Recently I saw an ad in a magazine that listed the “20 Things You Should do in This Lifetime.” This is what the company suggested:
1. Visit the country your ancestors called home.
2. Leave a dollar where a kid will find it.
3. Fly over the Grand Canyon in a helicopter.
4. Lend money to a friend without expecting it back.
5. Have a suit made by a Savile Row tailor.
6. Ride in a gondola down the Grand Canal in Venice.
7. Teach a class.
8. See the sunrise over the ruins at Machu Picchu.
9. Plant a tree.
10. Fly on the Concorde.
11. Stand on the Great Wall.
12. Make your own beer.
13. See an opera at La Scala in Milan.
14. Learn to speak French.
15. Take a balloon ride over the Serengeti.
16. Hang up on a lawyer.
17. Kiss someone passionately in public.
18. Play the Old Course at St. Andrews.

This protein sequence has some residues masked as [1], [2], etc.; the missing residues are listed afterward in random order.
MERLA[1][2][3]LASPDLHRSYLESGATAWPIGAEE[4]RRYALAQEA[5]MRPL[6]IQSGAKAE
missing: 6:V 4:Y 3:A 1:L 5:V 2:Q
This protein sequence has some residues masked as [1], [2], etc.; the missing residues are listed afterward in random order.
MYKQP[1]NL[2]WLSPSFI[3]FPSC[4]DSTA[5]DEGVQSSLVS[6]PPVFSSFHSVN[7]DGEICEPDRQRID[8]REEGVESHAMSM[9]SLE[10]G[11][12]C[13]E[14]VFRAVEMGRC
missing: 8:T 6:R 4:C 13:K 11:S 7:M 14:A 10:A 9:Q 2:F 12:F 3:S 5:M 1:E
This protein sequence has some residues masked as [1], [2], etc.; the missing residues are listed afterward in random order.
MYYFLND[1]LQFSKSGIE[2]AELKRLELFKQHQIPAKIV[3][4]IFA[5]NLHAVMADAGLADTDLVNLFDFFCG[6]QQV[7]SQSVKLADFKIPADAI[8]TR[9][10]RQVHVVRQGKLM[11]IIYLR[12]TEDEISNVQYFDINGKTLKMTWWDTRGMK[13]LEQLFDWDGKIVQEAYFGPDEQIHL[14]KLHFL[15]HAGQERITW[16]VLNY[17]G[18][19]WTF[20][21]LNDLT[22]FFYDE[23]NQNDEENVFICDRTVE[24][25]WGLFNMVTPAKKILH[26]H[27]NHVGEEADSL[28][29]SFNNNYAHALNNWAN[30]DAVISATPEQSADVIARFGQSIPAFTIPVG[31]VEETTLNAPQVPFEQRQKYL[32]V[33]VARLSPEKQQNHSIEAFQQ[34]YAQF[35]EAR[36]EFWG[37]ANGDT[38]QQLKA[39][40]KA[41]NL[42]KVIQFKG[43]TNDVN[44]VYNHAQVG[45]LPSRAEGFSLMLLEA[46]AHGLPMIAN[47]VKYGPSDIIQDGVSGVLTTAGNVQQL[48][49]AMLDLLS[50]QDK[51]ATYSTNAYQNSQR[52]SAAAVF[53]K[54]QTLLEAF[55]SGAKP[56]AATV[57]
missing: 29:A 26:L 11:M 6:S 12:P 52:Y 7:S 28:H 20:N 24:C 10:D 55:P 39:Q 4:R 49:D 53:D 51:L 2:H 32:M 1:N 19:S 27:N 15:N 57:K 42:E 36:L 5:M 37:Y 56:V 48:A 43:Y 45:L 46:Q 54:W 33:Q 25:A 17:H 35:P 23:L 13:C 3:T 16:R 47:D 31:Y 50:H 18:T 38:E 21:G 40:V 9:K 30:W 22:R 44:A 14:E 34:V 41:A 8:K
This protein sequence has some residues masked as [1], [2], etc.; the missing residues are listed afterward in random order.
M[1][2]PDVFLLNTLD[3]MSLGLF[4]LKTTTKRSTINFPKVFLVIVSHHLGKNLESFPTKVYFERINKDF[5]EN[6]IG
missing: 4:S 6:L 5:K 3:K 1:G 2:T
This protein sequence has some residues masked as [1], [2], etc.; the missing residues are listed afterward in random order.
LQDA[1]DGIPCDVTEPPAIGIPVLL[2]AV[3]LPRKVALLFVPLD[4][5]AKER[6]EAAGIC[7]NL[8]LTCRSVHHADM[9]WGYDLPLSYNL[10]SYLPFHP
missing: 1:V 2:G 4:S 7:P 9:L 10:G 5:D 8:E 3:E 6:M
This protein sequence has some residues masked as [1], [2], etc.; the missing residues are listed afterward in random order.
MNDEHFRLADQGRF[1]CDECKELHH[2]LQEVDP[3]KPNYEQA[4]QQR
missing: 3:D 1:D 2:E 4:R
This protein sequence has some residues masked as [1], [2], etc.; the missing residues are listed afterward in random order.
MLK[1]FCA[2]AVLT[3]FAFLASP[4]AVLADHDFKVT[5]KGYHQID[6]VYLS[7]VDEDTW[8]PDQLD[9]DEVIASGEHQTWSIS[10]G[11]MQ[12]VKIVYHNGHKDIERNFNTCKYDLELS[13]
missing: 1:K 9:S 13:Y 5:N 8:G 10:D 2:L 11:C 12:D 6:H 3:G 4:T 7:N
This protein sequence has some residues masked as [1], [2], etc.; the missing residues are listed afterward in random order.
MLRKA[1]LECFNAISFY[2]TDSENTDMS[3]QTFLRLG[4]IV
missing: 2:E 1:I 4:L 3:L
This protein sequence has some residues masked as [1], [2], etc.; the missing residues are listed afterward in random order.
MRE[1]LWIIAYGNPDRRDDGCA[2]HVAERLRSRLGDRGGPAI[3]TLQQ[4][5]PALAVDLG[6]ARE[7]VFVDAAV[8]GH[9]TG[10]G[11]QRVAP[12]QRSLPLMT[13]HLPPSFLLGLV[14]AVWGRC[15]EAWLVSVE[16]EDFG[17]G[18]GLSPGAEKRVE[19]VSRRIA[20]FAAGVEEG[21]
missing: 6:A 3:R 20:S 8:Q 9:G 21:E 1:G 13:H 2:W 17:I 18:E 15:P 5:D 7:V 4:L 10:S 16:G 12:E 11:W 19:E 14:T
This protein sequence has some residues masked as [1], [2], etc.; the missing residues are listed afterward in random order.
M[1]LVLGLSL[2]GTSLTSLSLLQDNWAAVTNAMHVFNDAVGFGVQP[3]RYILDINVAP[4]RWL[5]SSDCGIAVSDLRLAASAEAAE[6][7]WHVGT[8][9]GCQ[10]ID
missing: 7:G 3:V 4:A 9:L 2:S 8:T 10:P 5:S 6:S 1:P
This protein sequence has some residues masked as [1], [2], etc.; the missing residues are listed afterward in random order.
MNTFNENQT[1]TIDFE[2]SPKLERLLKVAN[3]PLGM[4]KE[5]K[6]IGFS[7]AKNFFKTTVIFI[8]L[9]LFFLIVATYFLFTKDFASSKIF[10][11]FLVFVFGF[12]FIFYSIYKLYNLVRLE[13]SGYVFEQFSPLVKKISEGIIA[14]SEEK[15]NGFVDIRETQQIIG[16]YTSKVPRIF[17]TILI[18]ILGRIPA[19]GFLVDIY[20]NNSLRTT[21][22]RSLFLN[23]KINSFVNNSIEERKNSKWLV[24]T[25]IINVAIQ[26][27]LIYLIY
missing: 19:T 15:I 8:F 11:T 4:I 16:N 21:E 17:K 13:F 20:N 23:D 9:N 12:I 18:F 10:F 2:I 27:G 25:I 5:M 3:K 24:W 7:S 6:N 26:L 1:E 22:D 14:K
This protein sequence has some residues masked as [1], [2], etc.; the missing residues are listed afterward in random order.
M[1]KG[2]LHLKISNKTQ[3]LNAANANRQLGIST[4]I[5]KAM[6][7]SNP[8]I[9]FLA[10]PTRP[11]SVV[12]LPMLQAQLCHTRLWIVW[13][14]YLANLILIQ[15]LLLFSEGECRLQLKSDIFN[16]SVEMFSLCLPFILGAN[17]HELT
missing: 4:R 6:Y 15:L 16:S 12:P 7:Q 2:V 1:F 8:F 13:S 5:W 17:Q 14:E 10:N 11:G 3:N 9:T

19. Shoot the rapids on the Snake River in Idaho.
20. Own (said advertisement) type of luxury vehicle.
I don’t know about you, but I think #21 should be “take a ride over a rainbow” because you’re going to need a pot of gold to pay for this list. I was amazed that this was something they thought “everyone” should do in a lifetime. A person would be blessed to visit just one of these places! But what disturbed me more than that was most of these items do little more than satisfy a curiosity. They leave no legacy or purpose. They are simply experiences.
Yes, travel and adventure can be enriching when used appropriately, but our current culture seems to almost worship the elite few who have enjoyed such extreme encounters, as if we are all in a race to be “The Most Interesting Man in the World.” But what good do all those experiences do if they don’t reach someone with the gospel, comfort the struggling, or show the compassion of Christ?